A male living in a dumping site of trash near Johar town narrated that he felt frustration and anguish due to the incompetence of local government, that his area has been turned into “Kachra Kundi,” damaging the beauty and aesthetics of the city. It is very heart-wrenching when people start criticizing their financial and social status because of the place we live. When people tag their houses with stinky, dirty, and degrading remarks, it creates emotional instability. Each morning brings great despair in his life instead of hope or positivity as this plastic pollution is becoming a mess and unattended problem.
A resident of the northern mountains shifted recently to Lahore for a job. He said that it was his worst decision to be part of an urban city. Initially, he could not settle down with the fast-paced metropolitan life and faced severe anxiety attacks and short-term depression. He also becomes short-tempered, judgemental, and aggressive while facing noise, water, plastic, and air pollution. He also felt sad, lonely and thought negatively about everything around him.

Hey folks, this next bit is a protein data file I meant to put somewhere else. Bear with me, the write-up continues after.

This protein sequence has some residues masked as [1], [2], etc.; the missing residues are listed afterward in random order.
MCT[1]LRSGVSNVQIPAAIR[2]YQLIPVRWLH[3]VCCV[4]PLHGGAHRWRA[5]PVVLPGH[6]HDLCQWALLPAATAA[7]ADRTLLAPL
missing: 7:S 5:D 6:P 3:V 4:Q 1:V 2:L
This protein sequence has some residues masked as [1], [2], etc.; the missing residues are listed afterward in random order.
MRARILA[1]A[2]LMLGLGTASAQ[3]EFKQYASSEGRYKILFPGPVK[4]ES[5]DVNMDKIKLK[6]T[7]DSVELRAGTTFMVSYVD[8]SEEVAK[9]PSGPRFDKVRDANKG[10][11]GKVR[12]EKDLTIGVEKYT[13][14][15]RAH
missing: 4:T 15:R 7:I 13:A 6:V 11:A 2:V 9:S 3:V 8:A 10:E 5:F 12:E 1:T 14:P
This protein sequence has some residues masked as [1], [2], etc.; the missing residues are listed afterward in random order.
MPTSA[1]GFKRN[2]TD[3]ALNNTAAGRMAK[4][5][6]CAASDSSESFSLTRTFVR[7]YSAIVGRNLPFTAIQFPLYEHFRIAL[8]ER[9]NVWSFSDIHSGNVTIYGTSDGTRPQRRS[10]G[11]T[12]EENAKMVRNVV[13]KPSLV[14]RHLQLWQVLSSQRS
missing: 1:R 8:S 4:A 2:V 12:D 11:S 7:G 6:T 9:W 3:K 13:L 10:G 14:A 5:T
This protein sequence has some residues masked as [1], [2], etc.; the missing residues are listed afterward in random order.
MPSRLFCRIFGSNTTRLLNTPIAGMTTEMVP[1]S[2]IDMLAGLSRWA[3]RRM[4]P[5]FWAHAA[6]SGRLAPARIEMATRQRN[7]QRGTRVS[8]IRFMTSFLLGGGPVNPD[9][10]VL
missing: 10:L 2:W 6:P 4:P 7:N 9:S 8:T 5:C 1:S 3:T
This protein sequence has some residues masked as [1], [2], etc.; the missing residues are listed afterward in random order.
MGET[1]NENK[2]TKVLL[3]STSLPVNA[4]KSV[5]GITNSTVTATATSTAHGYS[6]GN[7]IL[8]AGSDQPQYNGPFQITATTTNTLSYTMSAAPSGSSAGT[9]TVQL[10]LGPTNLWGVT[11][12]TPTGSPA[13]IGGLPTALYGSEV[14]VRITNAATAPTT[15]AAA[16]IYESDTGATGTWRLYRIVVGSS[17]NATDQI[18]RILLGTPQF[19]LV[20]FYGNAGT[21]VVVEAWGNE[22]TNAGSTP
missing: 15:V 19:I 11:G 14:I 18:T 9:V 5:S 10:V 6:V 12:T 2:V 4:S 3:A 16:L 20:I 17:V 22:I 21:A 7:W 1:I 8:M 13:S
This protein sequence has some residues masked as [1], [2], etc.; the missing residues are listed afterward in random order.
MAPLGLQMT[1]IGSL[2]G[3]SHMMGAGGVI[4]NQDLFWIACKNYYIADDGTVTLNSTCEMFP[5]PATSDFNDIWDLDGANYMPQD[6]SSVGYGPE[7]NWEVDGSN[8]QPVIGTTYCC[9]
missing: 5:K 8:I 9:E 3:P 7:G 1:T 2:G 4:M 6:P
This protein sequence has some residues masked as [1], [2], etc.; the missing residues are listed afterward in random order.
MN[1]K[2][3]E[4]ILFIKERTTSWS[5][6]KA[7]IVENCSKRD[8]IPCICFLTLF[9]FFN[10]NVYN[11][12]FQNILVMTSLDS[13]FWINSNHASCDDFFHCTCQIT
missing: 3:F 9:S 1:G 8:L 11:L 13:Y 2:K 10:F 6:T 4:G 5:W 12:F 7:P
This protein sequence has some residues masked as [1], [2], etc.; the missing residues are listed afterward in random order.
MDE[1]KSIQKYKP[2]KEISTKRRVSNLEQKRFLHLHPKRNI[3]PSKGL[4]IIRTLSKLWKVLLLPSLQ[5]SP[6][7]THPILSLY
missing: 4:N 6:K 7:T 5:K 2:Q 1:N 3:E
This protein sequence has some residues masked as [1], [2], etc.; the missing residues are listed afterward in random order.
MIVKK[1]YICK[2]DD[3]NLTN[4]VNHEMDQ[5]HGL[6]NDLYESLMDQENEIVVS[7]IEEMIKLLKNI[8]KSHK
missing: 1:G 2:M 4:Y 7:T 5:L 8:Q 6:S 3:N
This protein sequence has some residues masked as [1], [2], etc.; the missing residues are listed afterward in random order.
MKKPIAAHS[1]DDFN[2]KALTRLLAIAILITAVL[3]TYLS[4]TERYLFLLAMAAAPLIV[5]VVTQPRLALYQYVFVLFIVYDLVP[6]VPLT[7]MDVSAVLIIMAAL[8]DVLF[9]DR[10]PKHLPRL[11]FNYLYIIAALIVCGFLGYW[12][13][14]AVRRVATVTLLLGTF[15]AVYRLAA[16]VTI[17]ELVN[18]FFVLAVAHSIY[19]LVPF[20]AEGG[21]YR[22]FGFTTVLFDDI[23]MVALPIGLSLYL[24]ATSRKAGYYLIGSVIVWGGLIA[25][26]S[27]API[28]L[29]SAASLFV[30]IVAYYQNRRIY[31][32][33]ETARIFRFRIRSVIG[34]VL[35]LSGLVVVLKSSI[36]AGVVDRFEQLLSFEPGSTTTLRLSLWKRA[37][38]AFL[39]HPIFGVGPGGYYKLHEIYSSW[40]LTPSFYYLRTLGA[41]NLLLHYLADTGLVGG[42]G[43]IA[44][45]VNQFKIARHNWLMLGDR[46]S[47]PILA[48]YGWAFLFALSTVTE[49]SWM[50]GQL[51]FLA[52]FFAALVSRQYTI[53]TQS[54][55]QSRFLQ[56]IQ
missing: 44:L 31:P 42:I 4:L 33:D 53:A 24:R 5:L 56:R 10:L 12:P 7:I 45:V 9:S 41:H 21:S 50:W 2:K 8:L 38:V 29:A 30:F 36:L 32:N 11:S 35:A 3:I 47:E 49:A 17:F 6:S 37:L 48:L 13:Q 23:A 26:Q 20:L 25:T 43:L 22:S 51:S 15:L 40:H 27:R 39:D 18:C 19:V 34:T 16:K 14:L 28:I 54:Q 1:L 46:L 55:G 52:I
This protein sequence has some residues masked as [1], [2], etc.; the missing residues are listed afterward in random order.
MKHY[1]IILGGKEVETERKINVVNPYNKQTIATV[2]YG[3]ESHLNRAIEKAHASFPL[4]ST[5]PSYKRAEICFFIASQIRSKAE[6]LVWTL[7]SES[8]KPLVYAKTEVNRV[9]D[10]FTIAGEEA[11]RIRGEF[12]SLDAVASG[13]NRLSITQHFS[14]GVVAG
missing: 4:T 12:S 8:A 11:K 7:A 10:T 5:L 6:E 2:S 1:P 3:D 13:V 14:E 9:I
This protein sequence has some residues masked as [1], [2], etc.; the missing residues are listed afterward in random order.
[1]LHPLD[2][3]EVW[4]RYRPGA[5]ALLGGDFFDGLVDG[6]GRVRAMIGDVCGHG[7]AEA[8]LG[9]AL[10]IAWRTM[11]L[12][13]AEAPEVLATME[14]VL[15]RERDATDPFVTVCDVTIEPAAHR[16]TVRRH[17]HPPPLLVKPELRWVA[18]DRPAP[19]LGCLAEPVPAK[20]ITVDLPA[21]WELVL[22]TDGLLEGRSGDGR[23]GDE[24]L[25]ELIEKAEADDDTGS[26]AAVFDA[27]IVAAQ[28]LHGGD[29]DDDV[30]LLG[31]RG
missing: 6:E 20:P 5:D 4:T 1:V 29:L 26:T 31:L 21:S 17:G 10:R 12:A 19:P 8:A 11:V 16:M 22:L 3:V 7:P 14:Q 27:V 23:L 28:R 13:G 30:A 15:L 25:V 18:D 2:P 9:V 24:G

I enquired from a girl living in the posh area of Lahore. She also said she had developed scary hallucinations while sleeping due to the noise pollution and massive construction of her neighborhood houses.
( Unnecessary traffic jams at night time )
Another incident of mental stress was shared by a girl who needed to drive for one hour daily towards her office. Most of the time, she cannot decide which way to go or how to drive with shaking hands and a fast heartbeat while being stuck in a long queue of cars. So, traffic jams and noise pollution affected her peace of mind, decision making power, and intuition.
( A long queue of vehicles near Badshahi Mosque)